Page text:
Review Bengali

Mukhomukhi review: Tiresome watch with too many discourses running at the same time

Release Date: 01 Feb 2019

Cinestaan Rating

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  • Direction:
  • Music:
  • Story:

Roushni Sarkar

Watching Mukhomukhi can be an exhausting experience as it tests the patience of the audience a great deal.

Kamaleswar Mukherjee’s Mukhomukhi experiments more with the form than the content. In an attempt to lend a deconstructive structure to the film, Mukherjee has taken help of the Brechtian form that breaks the fourth wall between the audience and a play. This kind of structure generally induces the audience to delve more into the subject of the stage production, rather than getting into the created illusion of the spectacle. However, Mukherjee’s film rather bores the audience with its repetitive tropes and its discourse-like narrative progression.

Mukherjee has undoubtedly invested a lot of hard work and research to infuse certain motifs and tropes in the film that are mostly experienced on stage. There is only one theatre-like set in which all the characters gather from time to time and the story gradually unfolds.

The content has multiple layers that deal with individualistic and societal delusions. Esha (Gargee Roy Chowdhury) is an award-winning author. Her sailor husband (Rajatava Dutta) finds her ideas to increasingly becoming pessimistic and so her new novel. Esha confronts that the entire world is in such a state and therefore, she cannot really separate herself from the depressing milieu while writing as well.

Shaunak (Jisshu Sengupta), the protagonist of her novel has had a mutual separation from his wife Anusuya (Payel Sarkar). Her colleagues (Padmanabha Dasgupta and Ushasie Chakraborty) land in his home, to inform him that his wife visited them and was willing to have a reconciliation.

Shaunak, who works in a creative agency, spends his days like a depressed soul with his only friend alcohol. He believes himself to be an original musician and has his own idealistic notions about creativity and art. The film continuously goes back and forth to flashbacks and presents the gradual decline of their marital relationship. It shows how both Anusuya and Shaunak’s personal obsessions prevent them from coming to terms with the reality.

At the same time, the content questions the credibility of art, ambition and love in the present world. Shaunak’s character has more grey shades that eventually get darker, as in his attempt to fulfil his own interests and not being able to cure his own frustrations he starts growing the evils inside him, unconsciously.

While the gist of the subject of the film is mostly revealed through Shanuak’s character, in contrast, Anusuya’s character appears to be rather one dimensional. From a loving girlfriend (Darshana Banik), she suddenly turns into the embodiment of several obsessions.

While Esha’s husband has the most idealistic profile, filled with optimism, Esha seems to be living in her own bubble. However, the director doesn’t really touch upon her character. Though, a character of conscience, introduced by Esha’s husband in her novel, leads Shaunak’s story to culmination, Esha herself, doesn’t go through any kind of transformation till the end of the film.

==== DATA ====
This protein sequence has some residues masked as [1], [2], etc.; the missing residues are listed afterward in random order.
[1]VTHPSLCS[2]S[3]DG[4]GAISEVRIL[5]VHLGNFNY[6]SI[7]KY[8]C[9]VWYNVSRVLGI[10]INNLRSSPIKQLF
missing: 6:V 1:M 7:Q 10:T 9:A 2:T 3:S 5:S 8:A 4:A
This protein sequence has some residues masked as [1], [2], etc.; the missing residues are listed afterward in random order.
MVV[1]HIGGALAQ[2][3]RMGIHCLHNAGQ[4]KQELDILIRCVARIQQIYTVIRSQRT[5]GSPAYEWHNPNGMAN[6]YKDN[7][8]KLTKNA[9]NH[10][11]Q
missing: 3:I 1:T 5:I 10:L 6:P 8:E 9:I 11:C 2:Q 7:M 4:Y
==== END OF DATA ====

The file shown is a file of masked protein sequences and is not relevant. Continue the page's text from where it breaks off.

The character of conscience (Anjan Dutt) works as a mirror to Shaunak and pronounces the delusions that every single entity surrender to, believing them to be a part of reality. He says, he doesn’t have a name because he doesn’t believe in the concept of bearing a name given by somebody else.

The film is heavy on dialogue and there are additional segments that run parallel and comment on all the beliefs, actions and ideas of all the characters and the surroundings they cannot alienate themselves from. Hence, at times, it seems that too many things are happening at the same time and some of them, including the one where Esha confesses her adultery to her husband, seem redundant.

In the beginning, Esha’s glorification as an author is heavily emphasized which is carried nowhere in the later parts of the film. Also, when Dutt’s portraits reveal the inner demons they take the shape of the faces of several animals. In this case, fox is probably justified, but the rest make no sense.

Jisshu Sengupta mostly puts up a decent act as the self-obsessed musician, but he is hardly seen singing or engaging in music. Payel Sarkar, in an attempt, to bring alive the mechanical approach of her character, turns expressionless. The rest of the actors, including Rajatava Dutta, Gargee Roy Chowdhury, Darshana Banik and Saheb Chatterjee deliver average performances.

Anjan Dutt shines as the voice of conscience with his usual relaxed act.

Needless to say, the editor and cinematographer Shubhankar Bhar had major roles to play in translating Mukherjee’s entire concept on to the screen. Debajyoti Mishra’s music thoughtfully detaches the audience from several sequences, which remains one of the primary objectives of the film.

Watching Mukhomukhi can be an exhausting experience as it tests the patience of the audience a great deal.

At times, the film seems to be never ending and in order to emphasize on the form, Mukherjee loses the balance in delineating all the characters, barring Shaunak. While the primary objective of the film is supposed to be leading the audience into introspection, the film rather becomes predictable as it solely focuses on the journey of the protagonist.


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